A restless population, outraged by various injustices has always been the enemy of the state that claims to protect them. The police state is like the mob extortionist or  the overly strict parent who attempts to beat the child into submission, to make him "behave". But the New Normal is not acceptable. The seas are rising, the ice is melting, real security is found at higher ground where there is a whole different Rising Tide.

Saturday, May 25, 2013

The Rights of Nature, Yes

Out here on the iconoclastic fringes of political discourse in the U.S. you encounter references to The Rights of Nature on a fairly regular basis. That's a good thing, but not nearly good enough. The concept is not at all hard to grasp, it's just that vast numbers of people may not care to reflect on how they interact or are effected by such a meme.

Let's start with a definition. This from the Global Alliance for the Rights of Nature: "The Rights of Nature is the recognition and honoring that Nature has rights.  It is the recognition that our ecosystems – including trees, oceans, animals, mountains – have rights just as human beings have rights. Rights of Nature is about balancing what is good for human beings against what is good for other species, what is good for the planet as a world.  It is the holistic recognition that all life, all ecosystems on our planet are deeply intertwined. Rather than treating nature as property under the law, rights of nature acknowledges that nature in all its life forms has the right to exist, persist, maintain and regenerate its vital cycles. And we – the people –  have the legal authority and responsibility to enforce these rights on behalf of ecosystems.  The ecosystem itself can be named as the defendant."

Try applying this concept to your own neighborhood. Ask yourself why trees must always make way for roads, for power lines, for buildings and parking lots.  How is it that wounded animals found on the streets are most often "disposed of", while wounded people are rushed off to the hospital. Ask yourself if you think it fair that clean water is used as a medium to flush human waste "away".  And what about this place, "away"? Just where is that? On a planet that functions as one living intertwined self-contained recirculating organism, there is no such place. And still, the land, the air, and the water on Earth is so often treated by humans as a depository for their excess. Where do we get the right to do this?

The nation of Ecuador was the first on planet Earth to recognize The Rights of Nature. Again, the Global Alliance for The Rights of Nature: "The Ecuadorian Constitution includes a Chapter:  Rights for Nature. Rather than treating nature as property under the law, Rights for Nature articles acknowledge that nature in all its life forms has the right to exist, persist, maintain and regenerate its vital cycles.  And we – the people –  have the legal authority to enforce these rights on behalf of ecosystems.  The ecosystem itself can be named as the defendant."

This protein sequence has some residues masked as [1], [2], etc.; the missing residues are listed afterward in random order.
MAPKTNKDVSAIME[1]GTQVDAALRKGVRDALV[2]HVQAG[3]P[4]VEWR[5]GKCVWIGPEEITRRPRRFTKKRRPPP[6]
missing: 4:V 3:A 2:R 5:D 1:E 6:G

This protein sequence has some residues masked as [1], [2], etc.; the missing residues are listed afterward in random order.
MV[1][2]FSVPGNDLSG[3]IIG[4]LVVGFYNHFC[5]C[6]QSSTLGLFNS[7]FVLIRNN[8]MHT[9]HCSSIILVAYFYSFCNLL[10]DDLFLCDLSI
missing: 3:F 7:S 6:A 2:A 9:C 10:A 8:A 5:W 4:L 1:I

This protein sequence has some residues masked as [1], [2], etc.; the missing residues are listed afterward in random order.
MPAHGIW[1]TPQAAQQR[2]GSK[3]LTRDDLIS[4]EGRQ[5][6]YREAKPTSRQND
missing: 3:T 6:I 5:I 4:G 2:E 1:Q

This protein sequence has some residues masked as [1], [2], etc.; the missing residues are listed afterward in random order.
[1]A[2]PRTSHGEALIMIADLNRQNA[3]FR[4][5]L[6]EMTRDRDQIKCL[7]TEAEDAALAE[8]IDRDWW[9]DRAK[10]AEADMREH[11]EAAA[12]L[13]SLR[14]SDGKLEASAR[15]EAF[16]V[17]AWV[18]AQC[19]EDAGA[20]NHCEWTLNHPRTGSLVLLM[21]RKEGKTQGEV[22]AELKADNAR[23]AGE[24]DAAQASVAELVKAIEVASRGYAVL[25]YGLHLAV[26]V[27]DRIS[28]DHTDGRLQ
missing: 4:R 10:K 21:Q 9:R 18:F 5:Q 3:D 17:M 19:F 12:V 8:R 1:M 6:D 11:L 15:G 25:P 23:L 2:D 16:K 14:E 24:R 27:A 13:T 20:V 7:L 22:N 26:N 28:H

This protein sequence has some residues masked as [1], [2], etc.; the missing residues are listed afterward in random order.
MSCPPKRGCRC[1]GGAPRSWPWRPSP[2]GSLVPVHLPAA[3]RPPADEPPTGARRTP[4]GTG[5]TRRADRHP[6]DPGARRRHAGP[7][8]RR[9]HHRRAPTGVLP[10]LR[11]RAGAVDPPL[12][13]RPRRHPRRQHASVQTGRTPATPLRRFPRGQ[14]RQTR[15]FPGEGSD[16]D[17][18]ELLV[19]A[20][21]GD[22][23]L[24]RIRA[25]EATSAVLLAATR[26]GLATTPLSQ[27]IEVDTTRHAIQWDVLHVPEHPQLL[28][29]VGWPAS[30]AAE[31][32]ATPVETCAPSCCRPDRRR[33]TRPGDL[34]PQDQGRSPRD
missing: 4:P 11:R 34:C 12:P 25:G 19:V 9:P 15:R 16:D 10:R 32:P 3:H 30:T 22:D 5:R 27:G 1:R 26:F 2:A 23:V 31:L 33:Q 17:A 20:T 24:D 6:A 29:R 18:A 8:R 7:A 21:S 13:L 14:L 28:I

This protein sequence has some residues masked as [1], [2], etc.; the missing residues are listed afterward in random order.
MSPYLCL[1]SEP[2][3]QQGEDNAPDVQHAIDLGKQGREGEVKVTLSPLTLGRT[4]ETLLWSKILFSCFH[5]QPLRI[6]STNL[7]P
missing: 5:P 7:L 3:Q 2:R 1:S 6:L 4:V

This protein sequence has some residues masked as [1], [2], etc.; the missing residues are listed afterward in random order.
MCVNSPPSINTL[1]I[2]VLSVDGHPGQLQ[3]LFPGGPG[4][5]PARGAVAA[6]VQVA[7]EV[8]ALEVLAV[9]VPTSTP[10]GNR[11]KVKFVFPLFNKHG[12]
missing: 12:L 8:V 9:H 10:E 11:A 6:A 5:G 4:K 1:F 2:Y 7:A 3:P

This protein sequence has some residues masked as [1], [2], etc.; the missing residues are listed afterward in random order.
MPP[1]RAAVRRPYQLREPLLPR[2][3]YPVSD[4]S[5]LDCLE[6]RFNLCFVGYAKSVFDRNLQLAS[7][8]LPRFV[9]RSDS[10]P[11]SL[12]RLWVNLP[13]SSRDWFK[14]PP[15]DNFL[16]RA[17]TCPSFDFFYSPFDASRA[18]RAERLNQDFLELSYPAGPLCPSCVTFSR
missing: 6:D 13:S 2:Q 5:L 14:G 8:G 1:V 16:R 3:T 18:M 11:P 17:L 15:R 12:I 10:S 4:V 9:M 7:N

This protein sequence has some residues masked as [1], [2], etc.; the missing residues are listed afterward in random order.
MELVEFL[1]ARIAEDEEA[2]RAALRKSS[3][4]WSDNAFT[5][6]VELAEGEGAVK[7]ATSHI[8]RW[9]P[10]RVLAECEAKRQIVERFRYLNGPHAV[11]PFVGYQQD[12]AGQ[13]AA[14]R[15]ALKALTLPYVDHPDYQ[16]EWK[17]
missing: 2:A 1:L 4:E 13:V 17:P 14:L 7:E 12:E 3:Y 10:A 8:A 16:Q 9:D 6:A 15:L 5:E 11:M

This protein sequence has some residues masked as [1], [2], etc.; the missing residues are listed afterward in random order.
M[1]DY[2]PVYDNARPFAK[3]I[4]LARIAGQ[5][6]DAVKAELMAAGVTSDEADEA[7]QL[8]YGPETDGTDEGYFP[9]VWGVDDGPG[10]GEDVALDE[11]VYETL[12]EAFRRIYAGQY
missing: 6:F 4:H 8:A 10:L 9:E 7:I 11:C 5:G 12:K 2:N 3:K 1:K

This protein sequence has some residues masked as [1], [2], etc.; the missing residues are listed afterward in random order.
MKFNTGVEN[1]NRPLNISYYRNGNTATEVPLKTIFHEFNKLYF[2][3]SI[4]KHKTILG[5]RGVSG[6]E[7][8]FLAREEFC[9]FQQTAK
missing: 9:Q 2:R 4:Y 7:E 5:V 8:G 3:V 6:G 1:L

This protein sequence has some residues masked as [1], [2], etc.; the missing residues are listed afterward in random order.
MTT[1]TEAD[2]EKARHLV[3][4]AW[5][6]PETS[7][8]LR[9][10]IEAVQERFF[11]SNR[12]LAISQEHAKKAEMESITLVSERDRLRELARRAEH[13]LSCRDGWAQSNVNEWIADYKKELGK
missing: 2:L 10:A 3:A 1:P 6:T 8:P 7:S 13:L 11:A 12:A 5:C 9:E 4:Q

You can imagine that here in Corporate America such an amendment to the U.S. Constitution is almost unthinkable. This nation has operated on an economic model that treats the environment as a commodity, and as a dumping ground for alleged "externalities".  That may have changed somewhat during the Nixon years of the 1970s when so much of our collective environmental awareness surfaced, but in reality we, as a nation, have actually regressed since that period. It should be noted that a good segment of the rest of the world views us as utterly negligent when it comes to our treatment of the natural world.  Truth be known, many here in the States hold similar views. Many of us have lately taken to calling oil industry executives and their enablers in Congress as climate criminals. Unlike Ecuador however, we have little or no recourse to indict them for their crimes.

Then, of course, there is the matter of personal responsibility. Libertarians and other rightwingers often speak of personal responsibility when it comes to social issues like health care, unemployment, homelessness or retirement. For the most part, these same people are silent on our responsibility to the planet. Liberals, on the other hand, often blame themselves and their neighbors just as much as the government and industry for the state of the environment. This seems naive at best, given that we live in Corporate America where most choices are dictated to us by a marketplace that is out of our control. The old marketing chestnut about "giving people what they want" is, in reality, just as much of the sales pitch as the shoddy product itself.

The Rights of Nature instituted into the rule of human law would go a long ways toward correcting the dire situation we now find ourselves in with regard not only to the Climate Crisis but to other more localized ecological issues. Yet, this critical concept remains out on the fringes of our political discourse; even much of the Occupy movement seems oblivious to it. In case you haven't noticed, the clock is running out. The Climate that sustains us and the lifeforms we share the planet with is in upheaval, it is a big integral part on Nature. The Climate has Rights.